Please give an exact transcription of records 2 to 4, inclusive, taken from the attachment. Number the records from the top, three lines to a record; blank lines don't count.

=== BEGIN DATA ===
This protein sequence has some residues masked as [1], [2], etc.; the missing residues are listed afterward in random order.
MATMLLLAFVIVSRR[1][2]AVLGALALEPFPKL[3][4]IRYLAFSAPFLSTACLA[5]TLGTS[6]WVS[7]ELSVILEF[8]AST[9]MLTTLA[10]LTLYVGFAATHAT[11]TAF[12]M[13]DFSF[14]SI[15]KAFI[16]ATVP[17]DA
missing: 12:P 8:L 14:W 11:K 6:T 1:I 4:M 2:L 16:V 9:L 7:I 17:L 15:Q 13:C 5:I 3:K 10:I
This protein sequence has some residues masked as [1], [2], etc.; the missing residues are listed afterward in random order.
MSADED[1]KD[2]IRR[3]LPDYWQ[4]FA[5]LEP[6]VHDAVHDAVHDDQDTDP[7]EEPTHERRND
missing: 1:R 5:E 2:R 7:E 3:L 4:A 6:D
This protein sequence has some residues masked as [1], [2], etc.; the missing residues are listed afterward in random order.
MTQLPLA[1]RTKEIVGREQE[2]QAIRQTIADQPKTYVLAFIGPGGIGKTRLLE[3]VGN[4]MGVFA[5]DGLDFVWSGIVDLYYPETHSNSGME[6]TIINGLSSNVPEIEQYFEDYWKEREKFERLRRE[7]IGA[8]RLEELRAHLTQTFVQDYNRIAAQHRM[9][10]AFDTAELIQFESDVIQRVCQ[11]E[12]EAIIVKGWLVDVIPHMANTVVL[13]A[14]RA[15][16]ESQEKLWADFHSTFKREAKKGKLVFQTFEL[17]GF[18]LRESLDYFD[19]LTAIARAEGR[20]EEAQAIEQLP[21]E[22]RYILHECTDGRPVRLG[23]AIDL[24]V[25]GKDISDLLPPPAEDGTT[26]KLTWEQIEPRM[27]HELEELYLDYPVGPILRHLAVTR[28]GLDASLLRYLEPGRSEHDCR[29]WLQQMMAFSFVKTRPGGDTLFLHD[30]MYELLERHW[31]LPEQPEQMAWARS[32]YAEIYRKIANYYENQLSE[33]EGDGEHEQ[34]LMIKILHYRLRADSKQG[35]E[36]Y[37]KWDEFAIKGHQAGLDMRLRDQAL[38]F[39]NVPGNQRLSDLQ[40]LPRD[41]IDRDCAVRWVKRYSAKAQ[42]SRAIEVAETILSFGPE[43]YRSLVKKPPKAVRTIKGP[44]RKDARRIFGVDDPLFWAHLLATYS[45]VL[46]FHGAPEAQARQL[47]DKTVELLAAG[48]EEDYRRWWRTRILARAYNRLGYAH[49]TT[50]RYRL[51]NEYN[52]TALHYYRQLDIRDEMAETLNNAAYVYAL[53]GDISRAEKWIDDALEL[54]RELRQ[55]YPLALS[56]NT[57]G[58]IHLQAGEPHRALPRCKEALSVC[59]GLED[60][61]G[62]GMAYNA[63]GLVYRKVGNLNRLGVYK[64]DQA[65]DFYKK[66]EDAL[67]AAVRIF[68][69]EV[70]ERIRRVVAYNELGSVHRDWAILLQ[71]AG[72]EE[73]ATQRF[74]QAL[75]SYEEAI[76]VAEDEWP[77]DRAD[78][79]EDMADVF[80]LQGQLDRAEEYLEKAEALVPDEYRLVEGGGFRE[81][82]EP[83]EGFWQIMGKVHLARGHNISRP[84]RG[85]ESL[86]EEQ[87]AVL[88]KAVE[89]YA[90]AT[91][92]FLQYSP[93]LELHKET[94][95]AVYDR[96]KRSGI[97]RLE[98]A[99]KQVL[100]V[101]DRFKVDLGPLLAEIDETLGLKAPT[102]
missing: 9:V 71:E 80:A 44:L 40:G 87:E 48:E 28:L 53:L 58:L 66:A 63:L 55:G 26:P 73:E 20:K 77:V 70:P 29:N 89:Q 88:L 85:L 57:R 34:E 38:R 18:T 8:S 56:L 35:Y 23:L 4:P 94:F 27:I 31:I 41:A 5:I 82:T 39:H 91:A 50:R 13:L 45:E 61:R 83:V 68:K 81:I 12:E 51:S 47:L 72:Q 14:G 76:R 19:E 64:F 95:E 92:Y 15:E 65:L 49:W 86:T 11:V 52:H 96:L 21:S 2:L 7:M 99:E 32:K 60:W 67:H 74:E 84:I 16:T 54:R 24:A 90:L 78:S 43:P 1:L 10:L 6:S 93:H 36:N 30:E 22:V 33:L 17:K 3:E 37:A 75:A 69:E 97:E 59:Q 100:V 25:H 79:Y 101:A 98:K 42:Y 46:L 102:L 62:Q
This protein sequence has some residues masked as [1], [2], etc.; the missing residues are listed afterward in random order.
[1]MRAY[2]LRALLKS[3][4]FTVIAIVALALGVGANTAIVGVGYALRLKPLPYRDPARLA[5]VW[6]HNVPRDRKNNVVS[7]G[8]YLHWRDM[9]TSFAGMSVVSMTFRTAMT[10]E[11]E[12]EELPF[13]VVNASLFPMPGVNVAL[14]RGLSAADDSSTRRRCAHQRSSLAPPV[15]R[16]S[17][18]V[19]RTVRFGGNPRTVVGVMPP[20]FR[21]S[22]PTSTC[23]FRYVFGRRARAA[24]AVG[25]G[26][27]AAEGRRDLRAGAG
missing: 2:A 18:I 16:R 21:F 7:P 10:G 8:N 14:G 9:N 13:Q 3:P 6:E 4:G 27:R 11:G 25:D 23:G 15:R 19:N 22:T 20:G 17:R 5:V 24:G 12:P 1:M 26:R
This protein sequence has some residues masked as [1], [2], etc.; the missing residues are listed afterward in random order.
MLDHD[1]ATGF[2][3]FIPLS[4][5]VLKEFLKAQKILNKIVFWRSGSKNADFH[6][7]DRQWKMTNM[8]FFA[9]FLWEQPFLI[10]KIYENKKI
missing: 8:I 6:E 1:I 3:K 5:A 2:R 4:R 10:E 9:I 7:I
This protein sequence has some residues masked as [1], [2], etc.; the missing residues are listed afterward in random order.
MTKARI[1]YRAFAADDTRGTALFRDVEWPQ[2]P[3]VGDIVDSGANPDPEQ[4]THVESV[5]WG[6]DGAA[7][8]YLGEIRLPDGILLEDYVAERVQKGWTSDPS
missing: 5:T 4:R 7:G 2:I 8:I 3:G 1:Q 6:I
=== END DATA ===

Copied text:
This protein sequence has some residues masked as [1], [2], etc.; the missing residues are listed afterward in random order.
MSADED[1]KD[2]IRR[3]LPDYWQ[4]FA[5]LEP[6]VHDAVHDAVHDDQDTDP[7]EEPTHERRND
missing: 1:R 5:E 2:R 7:E 3:L 4:A 6:D
This protein sequence has some residues masked as [1], [2], etc.; the missing residues are listed afterward in random order.
MTQLPLA[1]RTKEIVGREQE[2]QAIRQTIADQPKTYVLAFIGPGGIGKTRLLE[3]VGN[4]MGVFA[5]DGLDFVWSGIVDLYYPETHSNSGME[6]TIINGLSSNVPEIEQYFEDYWKEREKFERLRRE[7]IGA[8]RLEELRAHLTQTFVQDYNRIAAQHRM[9][10]AFDTAELIQFESDVIQRVCQ[11]E[12]EAIIVKGWLVDVIPHMANTVVL[13]A[14]RA[15][16]ESQEKLWADFHSTFKREAKKGKLVFQTFEL[17]GF[18]LRESLDYFD[19]LTAIARAEGR[20]EEAQAIEQLP[21]E[22]RYILHECTDGRPVRLG[23]AIDL[24]V[25]GKDISDLLPPPAEDGTT[26]KLTWEQIEPRM[27]HELEELYLDYPVGPILRHLAVTR[28]GLDASLLRYLEPGRSEHDCR[29]WLQQMMAFSFVKTRPGGDTLFLHD[30]MYELLERHW[31]LPEQPEQMAWARS[32]YAEIYRKIANYYENQLSE[33]EGDGEHEQ[34]LMIKILHYRLRADSKQG[35]E[36]Y[37]KWDEFAIKGHQAGLDMRLRDQAL[38]F[39]NVPGNQRLSDLQ[40]LPRD[41]IDRDCAVRWVKRYSAKAQ[42]SRAIEVAETILSFGPE[43]YRSLVKKPPKAVRTIKGP[44]RKDARRIFGVDDPLFWAHLLATYS[45]VL[46]FHGAPEAQARQL[47]DKTVELLAAG[48]EEDYRRWWRTRILARAYNRLGYAH[49]TT[50]RYRL[51]NEYN[52]TALHYYRQLDIRDEMAETLNNAAYVYAL[53]GDISRAEKWIDDALEL[54]RELRQ[55]YPLALS[56]NT[57]G[58]IHLQAGEPHRALPRCKEALSVC[59]GLED[60][61]G[62]GMAYNA[63]GLVYRKVGNLNRLGVYK[64]DQA[65]DFYKK[66]EDAL[67]AAVRIF[68][69]EV[70]ERIRRVVAYNELGSVHRDWAILLQ[71]AG[72]EE[73]ATQRF[74]QAL[75]SYEEAI[76]VAEDEWP[77]DRAD[78][79]EDMADVF[80]LQGQLDRAEEYLEKAEALVPDEYRLVEGGGFRE[81][82]EP[83]EGFWQIMGKVHLARGHNISRP[84]RG[85]ESL[86]EEQ[87]AVL[88]KAVE[89]YA[90]AT[91][92]FLQYSP[93]LELHKET[94][95]AVYDR[96]KRSGI[97]RLE[98]A[99]KQVL[100]V[101]DRFKVDLGPLLAEIDETLGLKAPT[102]
missing: 9:V 71:E 80:A 44:L 40:G 87:E 48:E 28:L 53:L 58:L 66:A 63:L 55:G 26:P 73:E 20:K 77:V 70:P 29:N 89:Q 88:L 85:L 57:R 34:E 38:R 18:T 8:S 56:L 35:Y 23:L 4:P 94:F 27:I 31:I 41:A 5:I 82:T 39:H 91:A 50:R 13:L 45:E 61:R 83:V 68:K 81:I 12:E 51:S 47:L 72:Q 14:G 76:R 19:E 64:F 95:E 92:Y 15:E 65:L 49:W 86:T 11:V 52:H 96:L 21:S 2:L 7:M 99:E 32:K 60:W 67:H 74:E 84:I 16:T 54:R 24:A 90:L 78:S 43:P 1:L 10:L 6:S 93:H 36:N 30:E 22:V 33:L 17:K 3:E 37:A 75:A 69:E 97:E 59:Q 100:V 25:H 79:Y 101:A 98:K 42:Y 46:L 102:L 62:Q
This protein sequence has some residues masked as [1], [2], etc.; the missing residues are listed afterward in random order.
[1]MRAY[2]LRALLKS[3][4]FTVIAIVALALGVGANTAIVGVGYALRLKPLPYRDPARLA[5]VW[6]HNVPRDRKNNVVS[7]G[8]YLHWRDM[9]TSFAGMSVVSMTFRTAMT[10]E[11]E[12]EELPF[13]VVNASLFPMPGVNVAL[14]RGLSAADDSSTRRRCAHQRSSLAPPV[15]R[16]S[17][18]V[19]RTVRFGGNPRTVVGVMPP[20]FR[21]S[22]PTSTC[23]FRYVFGRRARAA[24]AVG[25]G[26][27]AAEGRRDLRAGAG
missing: 2:A 18:I 16:R 21:F 7:P 10:G 8:N 14:G 9:N 13:Q 3:P 6:E 4:G 27:R 11:G 25:D 23:G 15:R 19:N 22:T 20:G 17:R 5:V 24:G 12:P 1:M 26:R